- Sharp handling
- Good material quality
- Powerful engines
- ST model is actually fun
- Compromised ride on big-wheel models
- Poor real-world fuel economy
- Base seats flat and hard
- Aging cabin design
features & specs
The 2020 Ford Edge crossover SUV splits differences nicely, between compact and mid-size, and value and luxury.
The 2020 Ford Edge sits in a crossover SUV sweet spot between compact and mid-size, offering comfort, power, and impressive tech for a palatable price. We give it 6.8 out of 10 overall. (Read more about how we rate cars.)
A recent refresh means the Edge gets only minimal changes for 2020, including standard dual-zone climate control on all models and an enhanced Titanium Elite package that includes 20-inch polished wheels and special interior and exterior leather and chrome accents.
The Edge wears a relatively fresh face on an old body, but it looks sharp and contemporary amongst many of its segment-straddling peers like the Nissan Murano. The interior hasn’t received the same refreshing, but is logically laid out and has a good assortment of tech features.
Compared to other crossovers, the Edge cuts a crisper profile in performance. Base versions tap a potent 250-horsepower turbo-4; the 335-hp twin-turbo ST can sprint to 60 mph in less than six seconds. Handling is sharp and responsive too, but big 21-inch wheels on some models can transmit too many shimmies and shakes into the cabin for our liking. Front-wheel drive is standard, and all-wheel drive is an option on all trims save the ST, where it’s standard.
Five adults will fit comfortably, as well as plenty of cargo, but the Edge could use better seat cushions in base form. Available in SE, SEL, Titanium, and ST trims, the Edge ranges from affordable to affluent, with top-tier Titanium models featuring fine leather, chrome trim, and loads of available tech. A big touchscreen infotainment screen has Apple CarPlay and Android Auto compatibility, and Bluetooth is standard, so no need to shell out for extra features like navigation.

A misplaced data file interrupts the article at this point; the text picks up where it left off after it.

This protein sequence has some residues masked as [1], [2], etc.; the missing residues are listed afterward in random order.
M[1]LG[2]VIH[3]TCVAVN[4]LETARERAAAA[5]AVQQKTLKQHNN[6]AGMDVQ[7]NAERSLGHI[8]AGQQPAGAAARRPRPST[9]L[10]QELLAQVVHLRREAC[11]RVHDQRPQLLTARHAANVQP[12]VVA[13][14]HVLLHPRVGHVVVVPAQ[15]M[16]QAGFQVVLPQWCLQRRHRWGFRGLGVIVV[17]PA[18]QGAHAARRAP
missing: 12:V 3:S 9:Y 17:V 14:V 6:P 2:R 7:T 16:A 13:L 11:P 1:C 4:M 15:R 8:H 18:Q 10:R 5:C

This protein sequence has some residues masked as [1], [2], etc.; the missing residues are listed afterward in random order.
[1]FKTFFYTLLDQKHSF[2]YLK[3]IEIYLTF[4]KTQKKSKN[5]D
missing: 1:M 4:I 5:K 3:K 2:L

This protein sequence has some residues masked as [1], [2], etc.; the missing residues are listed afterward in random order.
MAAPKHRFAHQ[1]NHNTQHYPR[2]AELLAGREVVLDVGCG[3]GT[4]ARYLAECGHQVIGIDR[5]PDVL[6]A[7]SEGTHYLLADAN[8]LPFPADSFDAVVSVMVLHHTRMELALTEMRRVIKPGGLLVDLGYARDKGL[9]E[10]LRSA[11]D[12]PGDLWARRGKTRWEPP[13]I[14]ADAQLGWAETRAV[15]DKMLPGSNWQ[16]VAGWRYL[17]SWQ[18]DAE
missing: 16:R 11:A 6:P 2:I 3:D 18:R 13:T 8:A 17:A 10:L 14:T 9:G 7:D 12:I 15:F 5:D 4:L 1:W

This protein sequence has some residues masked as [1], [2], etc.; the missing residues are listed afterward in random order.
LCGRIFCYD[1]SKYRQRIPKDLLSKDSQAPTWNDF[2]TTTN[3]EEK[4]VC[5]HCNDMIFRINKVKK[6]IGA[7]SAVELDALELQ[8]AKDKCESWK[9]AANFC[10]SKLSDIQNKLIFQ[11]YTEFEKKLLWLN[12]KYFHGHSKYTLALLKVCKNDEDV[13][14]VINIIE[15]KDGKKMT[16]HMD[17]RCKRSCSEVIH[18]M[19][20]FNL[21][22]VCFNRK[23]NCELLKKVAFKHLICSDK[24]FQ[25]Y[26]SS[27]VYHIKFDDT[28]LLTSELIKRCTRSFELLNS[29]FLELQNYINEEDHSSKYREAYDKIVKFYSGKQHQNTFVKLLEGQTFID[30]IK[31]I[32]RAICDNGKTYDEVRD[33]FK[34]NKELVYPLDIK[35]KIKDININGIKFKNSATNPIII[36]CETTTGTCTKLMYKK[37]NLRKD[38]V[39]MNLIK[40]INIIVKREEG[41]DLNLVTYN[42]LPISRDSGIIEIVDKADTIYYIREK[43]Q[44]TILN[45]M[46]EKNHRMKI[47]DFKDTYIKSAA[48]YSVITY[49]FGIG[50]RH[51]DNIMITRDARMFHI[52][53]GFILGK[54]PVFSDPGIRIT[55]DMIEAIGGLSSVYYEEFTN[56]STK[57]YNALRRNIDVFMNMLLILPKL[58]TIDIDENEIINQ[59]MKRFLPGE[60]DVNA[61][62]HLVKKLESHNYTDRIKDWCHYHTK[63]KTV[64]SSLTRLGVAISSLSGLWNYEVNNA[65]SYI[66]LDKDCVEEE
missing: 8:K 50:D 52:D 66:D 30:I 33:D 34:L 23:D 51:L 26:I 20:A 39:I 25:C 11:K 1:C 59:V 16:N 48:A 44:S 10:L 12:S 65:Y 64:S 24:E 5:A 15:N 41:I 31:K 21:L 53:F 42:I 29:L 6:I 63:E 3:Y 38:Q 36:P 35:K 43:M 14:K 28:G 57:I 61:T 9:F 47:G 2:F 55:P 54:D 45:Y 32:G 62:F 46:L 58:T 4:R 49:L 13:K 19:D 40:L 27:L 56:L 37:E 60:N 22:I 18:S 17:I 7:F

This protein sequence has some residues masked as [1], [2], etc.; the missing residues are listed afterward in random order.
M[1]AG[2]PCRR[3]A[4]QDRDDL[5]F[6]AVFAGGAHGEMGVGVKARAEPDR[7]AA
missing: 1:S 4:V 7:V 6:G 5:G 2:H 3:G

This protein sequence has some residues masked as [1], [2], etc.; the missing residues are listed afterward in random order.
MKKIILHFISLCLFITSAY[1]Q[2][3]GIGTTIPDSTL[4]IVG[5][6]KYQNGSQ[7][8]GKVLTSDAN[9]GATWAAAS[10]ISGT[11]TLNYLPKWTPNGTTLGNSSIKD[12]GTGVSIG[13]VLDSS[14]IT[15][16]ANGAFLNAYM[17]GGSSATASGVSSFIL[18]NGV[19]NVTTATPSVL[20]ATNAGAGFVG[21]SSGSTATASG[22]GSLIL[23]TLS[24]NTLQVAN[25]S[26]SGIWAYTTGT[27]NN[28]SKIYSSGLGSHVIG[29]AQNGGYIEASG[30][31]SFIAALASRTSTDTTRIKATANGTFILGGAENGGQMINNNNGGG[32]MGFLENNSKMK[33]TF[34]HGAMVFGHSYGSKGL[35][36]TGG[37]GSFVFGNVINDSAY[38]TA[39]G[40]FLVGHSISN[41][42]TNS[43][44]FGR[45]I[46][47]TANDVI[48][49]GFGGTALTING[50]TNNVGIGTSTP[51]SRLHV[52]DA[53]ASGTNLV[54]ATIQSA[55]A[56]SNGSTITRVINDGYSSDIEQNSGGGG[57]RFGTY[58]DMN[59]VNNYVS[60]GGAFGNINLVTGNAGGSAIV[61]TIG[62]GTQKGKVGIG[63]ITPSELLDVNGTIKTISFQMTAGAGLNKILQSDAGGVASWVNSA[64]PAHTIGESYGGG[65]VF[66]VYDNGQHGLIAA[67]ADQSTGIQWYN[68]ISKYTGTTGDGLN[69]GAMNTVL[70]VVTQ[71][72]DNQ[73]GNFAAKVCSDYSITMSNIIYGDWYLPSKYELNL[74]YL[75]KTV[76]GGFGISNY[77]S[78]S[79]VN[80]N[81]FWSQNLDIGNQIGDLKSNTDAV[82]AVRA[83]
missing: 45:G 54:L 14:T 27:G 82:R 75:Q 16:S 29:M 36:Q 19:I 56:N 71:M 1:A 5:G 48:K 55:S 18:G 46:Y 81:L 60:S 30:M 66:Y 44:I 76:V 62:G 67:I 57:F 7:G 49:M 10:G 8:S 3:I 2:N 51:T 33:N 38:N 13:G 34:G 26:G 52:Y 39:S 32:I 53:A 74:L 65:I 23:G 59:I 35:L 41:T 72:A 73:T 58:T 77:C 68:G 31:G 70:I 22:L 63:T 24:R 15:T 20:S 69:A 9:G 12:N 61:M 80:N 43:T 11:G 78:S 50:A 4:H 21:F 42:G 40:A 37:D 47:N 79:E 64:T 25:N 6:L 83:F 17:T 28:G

Both the federal government and IIHS find the Edge plenty crashworthy, awarding five stars overall and a Top Safety Pick award, respectively. Every Edge comes with standard automatic emergency braking, blind-spot monitors, and active lane control. Safety options include adaptive cruise control, inflatable rear seat belts, and a wide-angle front camera that helps a lot with parking in tight spots.
Fuel economy suffers from the pair of powerful engines, ranging from 21 to 24 combined mpg.
2020 Ford Edge
The 2020 Ford Edge is svelte or sporty-looking in everything but the base trim, but the interior looks and feels old.
The 2020 Ford Edge is trying its hardest to look premium and sporty at the same time, and mostly pulls it off…at least on the outside. We think it’s a 6 for styling.
An egg-like shape makes the Edge more difficult to turn into a sporty-looking crossover, but sharp headlights, a big grille, and thin pillars help. In ST trim, with big black wheels and little red badges, the Edge looks downright mean, as a 335-hp crossover should. Titanium models dial up the chrome for a premium look, one that wouldn’t seem out of place at even the fanciest valets.
The interior is less of a hit, staying unchanged while the exterior got a visual refresh a few years back. It’s minimalist to the max, perhaps too much so, with a big plastic panel front and center that features small, round buttons. We’d appreciate a bit more flourish on what is an otherwise handsome SUV, but at least the big, bright touchscreen infotainment system is front-and-center, and not tacked-on.
Glossy trim on top-tier models gather fingerprints like a TV crime show, so we actually prefer the matte finish panels.
2020 Ford Edge
The 2020 Ford Edge makes good use of turbocharged power and sharp handling, but its ride is stiff on bigger wheels.
Giving an SUV the vaunted ST badge is a risky exercise, but the 2020 Ford Edge pulls it off. The base models aren’t half bad either. We give the 2020 Edge a 6 for performance.
With only two engines to choose from, the Edge has a simpler lineup than before, but one most buyers will find preferable anyways. Non-ST models come with a 2.0-liter turbo-4 making 250 hp, an 8-speed automatic transmission, and front-wheel drive. The combination can launch the Edge to 60 mph in about eight seconds. All-wheel drive is optional on all models as well.
The standard Edge has electric power steering with precise feel and an independent suspension that delivers good body control and a well-controlled ride. It’s not so unlike the outgoing Fusion sedan, in the way it tracks neatly down the interstate and holds a tight rein on ride motions over bad pavement.
The ST (formerly Sport) gets a 2.7-liter twin-turbo V-6 that makes an impressive 335 hp, albeit on 93 octane fuel. Coupled with all-wheel drive and a sportier version of the same 8-speed, Ford claims a 0-60 mph time of less than six seconds, making the Edge ST a capable highway cruiser.